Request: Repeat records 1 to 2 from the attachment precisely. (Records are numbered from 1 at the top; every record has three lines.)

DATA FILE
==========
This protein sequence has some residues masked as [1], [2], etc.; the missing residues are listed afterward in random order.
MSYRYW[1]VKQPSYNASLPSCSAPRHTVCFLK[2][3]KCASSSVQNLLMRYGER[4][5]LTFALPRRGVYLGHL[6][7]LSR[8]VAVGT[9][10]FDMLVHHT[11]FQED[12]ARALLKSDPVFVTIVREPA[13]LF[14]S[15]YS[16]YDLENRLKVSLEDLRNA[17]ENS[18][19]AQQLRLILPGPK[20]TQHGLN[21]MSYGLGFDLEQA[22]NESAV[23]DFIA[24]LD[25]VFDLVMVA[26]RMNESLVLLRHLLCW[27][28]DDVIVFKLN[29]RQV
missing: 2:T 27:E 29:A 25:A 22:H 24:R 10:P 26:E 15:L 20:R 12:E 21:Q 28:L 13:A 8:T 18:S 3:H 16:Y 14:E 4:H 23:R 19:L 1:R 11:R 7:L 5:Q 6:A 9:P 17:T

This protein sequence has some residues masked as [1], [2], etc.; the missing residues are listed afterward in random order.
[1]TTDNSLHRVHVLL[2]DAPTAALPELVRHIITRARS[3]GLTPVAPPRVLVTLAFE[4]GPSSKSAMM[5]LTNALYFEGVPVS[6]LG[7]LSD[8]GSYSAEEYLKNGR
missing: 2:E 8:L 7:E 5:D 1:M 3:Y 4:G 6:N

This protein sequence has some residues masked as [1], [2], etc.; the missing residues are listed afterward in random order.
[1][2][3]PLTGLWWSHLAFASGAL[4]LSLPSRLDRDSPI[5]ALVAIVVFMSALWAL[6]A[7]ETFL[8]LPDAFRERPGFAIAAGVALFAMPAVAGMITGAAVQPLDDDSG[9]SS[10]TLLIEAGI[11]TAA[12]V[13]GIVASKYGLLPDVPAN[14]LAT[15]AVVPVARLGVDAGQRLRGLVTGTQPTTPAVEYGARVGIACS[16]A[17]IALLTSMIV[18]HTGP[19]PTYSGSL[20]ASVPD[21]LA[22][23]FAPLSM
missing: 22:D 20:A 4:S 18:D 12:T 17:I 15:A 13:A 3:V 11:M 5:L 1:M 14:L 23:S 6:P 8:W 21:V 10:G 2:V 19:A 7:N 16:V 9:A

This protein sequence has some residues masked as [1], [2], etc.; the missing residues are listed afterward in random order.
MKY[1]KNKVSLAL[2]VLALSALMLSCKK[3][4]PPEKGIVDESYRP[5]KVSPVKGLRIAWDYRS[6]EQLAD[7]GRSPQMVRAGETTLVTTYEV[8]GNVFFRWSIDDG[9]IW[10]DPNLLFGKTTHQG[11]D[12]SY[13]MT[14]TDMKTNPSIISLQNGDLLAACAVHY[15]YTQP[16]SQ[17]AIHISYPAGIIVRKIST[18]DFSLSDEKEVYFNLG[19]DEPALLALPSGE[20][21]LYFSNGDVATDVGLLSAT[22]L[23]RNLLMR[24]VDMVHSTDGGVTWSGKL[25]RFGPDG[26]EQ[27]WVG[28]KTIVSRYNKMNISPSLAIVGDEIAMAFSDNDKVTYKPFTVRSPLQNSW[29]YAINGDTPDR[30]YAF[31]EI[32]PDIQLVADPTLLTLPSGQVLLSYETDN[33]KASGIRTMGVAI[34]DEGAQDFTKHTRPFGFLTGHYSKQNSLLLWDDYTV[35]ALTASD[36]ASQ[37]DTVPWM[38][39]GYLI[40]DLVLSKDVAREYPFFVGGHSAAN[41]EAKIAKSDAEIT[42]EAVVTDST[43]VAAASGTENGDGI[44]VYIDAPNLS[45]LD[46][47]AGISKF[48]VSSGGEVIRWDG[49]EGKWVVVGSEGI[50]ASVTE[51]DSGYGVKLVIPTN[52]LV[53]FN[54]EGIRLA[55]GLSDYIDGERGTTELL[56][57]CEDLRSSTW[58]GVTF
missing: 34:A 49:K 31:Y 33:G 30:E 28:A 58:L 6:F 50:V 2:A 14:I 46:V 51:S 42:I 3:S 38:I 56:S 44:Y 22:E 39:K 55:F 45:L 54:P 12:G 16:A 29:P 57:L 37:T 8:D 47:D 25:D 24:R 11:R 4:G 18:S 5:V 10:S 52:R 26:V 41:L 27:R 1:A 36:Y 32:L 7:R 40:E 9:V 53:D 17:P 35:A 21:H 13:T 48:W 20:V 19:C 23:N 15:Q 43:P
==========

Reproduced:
This protein sequence has some residues masked as [1], [2], etc.; the missing residues are listed afterward in random order.
MSYRYW[1]VKQPSYNASLPSCSAPRHTVCFLK[2][3]KCASSSVQNLLMRYGER[4][5]LTFALPRRGVYLGHL[6][7]LSR[8]VAVGT[9][10]FDMLVHHT[11]FQED[12]ARALLKSDPVFVTIVREPA[13]LF[14]S[15]YS[16]YDLENRLKVSLEDLRNA[17]ENS[18][19]AQQLRLILPGPK[20]TQHGLN[21]MSYGLGFDLEQA[22]NESAV[23]DFIA[24]LD[25]VFDLVMVA[26]RMNESLVLLRHLLCW[27][28]DDVIVFKLN[29]RQV
missing: 2:T 27:E 29:A 25:A 22:H 24:R 10:P 26:E 15:L 20:R 12:E 21:Q 28:L 13:A 8:T 18:S 3:H 16:Y 14:E 4:H 23:R 19:L 1:R 11:R 7:L 5:Q 6:A 9:P 17:T

This protein sequence has some residues masked as [1], [2], etc.; the missing residues are listed afterward in random order.
[1]TTDNSLHRVHVLL[2]DAPTAALPELVRHIITRARS[3]GLTPVAPPRVLVTLAFE[4]GPSSKSAMM[5]LTNALYFEGVPVS[6]LG[7]LSD[8]GSYSAEEYLKNGR
missing: 2:E 8:L 7:E 5:D 1:M 3:Y 4:G 6:N